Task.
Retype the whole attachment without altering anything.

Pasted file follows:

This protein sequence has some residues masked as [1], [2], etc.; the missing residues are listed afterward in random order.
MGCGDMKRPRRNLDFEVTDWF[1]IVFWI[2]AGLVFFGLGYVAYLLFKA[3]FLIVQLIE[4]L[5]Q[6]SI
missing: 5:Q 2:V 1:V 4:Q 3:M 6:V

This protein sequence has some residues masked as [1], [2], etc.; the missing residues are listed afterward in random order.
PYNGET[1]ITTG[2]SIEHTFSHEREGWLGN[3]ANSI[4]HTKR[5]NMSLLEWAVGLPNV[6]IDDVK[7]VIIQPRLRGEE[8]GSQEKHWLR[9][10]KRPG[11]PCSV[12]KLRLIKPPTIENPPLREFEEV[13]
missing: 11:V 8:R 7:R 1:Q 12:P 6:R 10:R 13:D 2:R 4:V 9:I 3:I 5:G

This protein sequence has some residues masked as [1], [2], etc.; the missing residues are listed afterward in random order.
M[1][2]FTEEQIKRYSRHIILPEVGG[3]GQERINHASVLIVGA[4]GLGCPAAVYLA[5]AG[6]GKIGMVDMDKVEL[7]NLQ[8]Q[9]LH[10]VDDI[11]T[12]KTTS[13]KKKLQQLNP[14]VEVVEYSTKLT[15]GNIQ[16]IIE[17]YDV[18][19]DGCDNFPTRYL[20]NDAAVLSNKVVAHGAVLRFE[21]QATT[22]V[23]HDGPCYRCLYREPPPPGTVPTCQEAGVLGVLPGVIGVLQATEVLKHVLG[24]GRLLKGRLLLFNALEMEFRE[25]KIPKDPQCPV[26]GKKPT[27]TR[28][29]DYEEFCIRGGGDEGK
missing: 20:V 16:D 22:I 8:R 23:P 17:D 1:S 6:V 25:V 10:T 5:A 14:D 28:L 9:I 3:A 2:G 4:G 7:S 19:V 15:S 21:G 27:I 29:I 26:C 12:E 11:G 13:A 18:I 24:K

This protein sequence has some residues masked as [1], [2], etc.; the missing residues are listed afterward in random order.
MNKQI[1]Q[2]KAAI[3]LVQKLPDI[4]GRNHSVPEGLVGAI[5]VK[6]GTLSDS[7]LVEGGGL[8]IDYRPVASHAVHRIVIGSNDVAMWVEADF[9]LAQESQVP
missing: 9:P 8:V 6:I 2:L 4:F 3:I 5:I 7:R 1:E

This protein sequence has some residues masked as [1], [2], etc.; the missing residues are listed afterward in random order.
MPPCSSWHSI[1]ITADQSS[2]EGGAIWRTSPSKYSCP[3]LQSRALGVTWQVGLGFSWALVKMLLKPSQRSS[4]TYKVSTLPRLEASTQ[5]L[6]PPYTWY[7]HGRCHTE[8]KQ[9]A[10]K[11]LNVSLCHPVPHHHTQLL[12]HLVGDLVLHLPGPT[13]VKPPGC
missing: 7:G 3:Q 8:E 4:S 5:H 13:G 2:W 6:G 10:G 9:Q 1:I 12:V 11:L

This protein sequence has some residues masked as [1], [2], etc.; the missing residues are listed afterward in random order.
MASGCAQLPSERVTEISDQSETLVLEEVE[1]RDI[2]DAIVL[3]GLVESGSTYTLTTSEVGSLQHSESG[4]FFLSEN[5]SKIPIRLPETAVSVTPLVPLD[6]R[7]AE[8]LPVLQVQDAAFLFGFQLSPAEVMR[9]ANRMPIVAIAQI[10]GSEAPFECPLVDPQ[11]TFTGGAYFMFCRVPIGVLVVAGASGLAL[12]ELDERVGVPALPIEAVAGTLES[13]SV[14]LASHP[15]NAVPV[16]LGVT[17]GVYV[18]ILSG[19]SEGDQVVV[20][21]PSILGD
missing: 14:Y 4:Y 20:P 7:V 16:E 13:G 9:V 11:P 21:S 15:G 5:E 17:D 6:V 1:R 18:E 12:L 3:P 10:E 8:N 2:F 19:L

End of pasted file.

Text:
This protein sequence has some residues masked as [1], [2], etc.; the missing residues are listed afterward in random order.
MGCGDMKRPRRNLDFEVTDWF[1]IVFWI[2]AGLVFFGLGYVAYLLFKA[3]FLIVQLIE[4]L[5]Q[6]SI
missing: 5:Q 2:V 1:V 4:Q 3:M 6:V

This protein sequence has some residues masked as [1], [2], etc.; the missing residues are listed afterward in random order.
PYNGET[1]ITTG[2]SIEHTFSHEREGWLGN[3]ANSI[4]HTKR[5]NMSLLEWAVGLPNV[6]IDDVK[7]VIIQPRLRGEE[8]GSQEKHWLR[9][10]KRPG[11]PCSV[12]KLRLIKPPTIENPPLREFEEV[13]
missing: 11:V 8:R 7:R 1:Q 12:P 6:R 10:R 13:D 2:R 4:V 9:I 3:I 5:G

This protein sequence has some residues masked as [1], [2], etc.; the missing residues are listed afterward in random order.
M[1][2]FTEEQIKRYSRHIILPEVGG[3]GQERINHASVLIVGA[4]GLGCPAAVYLA[5]AG[6]GKIGMVDMDKVEL[7]NLQ[8]Q[9]LH[10]VDDI[11]T[12]KTTS[13]KKKLQQLNP[14]VEVVEYSTKLT[15]GNIQ[16]IIE[17]YDV[18][19]DGCDNFPTRYL[20]NDAAVLSNKVVAHGAVLRFE[21]QATT[22]V[23]HDGPCYRCLYREPPPPGTVPTCQEAGVLGVLPGVIGVLQATEVLKHVLG[24]GRLLKGRLLLFNALEMEFRE[25]KIPKDPQCPV[26]GKKPT[27]TR[28][29]DYEEFCIRGGGDEGK
missing: 20:V 16:D 22:I 8:R 23:P 17:D 1:S 6:V 25:V 10:T 5:A 14:D 28:L 9:I 3:A 2:G 4:G 7:S 19:V 15:S 21:G 27:I 29:I 26:C 12:E 11:G 13:A 18:I 24:K

This protein sequence has some residues masked as [1], [2], etc.; the missing residues are listed afterward in random order.
MNKQI[1]Q[2]KAAI[3]LVQKLPDI[4]GRNHSVPEGLVGAI[5]VK[6]GTLSDS[7]LVEGGGL[8]IDYRPVASHAVHRIVIGSNDVAMWVEADF[9]LAQESQVP
missing: 9:P 8:V 6:I 2:L 4:F 3:I 5:I 7:R 1:E

This protein sequence has some residues masked as [1], [2], etc.; the missing residues are listed afterward in random order.
MPPCSSWHSI[1]ITADQSS[2]EGGAIWRTSPSKYSCP[3]LQSRALGVTWQVGLGFSWALVKMLLKPSQRSS[4]TYKVSTLPRLEASTQ[5]L[6]PPYTWY[7]HGRCHTE[8]KQ[9]A[10]K[11]LNVSLCHPVPHHHTQLL[12]HLVGDLVLHLPGPT[13]VKPPGC
missing: 7:G 3:Q 8:E 4:S 5:H 13:G 2:W 6:G 10:G 9:Q 1:I 12:V 11:L

This protein sequence has some residues masked as [1], [2], etc.; the missing residues are listed afterward in random order.
MASGCAQLPSERVTEISDQSETLVLEEVE[1]RDI[2]DAIVL[3]GLVESGSTYTLTTSEVGSLQHSESG[4]FFLSEN[5]SKIPIRLPETAVSVTPLVPLD[6]R[7]AE[8]LPVLQVQDAAFLFGFQLSPAEVMR[9]ANRMPIVAIAQI[10]GSEAPFECPLVDPQ[11]TFTGGAYFMFCRVPIGVLVVAGASGLAL[12]ELDERVGVPALPIEAVAGTLES[13]SV[14]LASHP[15]NAVPV[16]LGVT[17]GVYV[18]ILSG[19]SEGDQVVV[20][21]PSILGD
missing: 14:Y 4:Y 20:P 7:V 16:E 13:G 9:V 11:P 21:S 15:G 5:E 17:D 6:V 1:R 18:E 12:L 3:P 10:E 8:N 2:F 19:L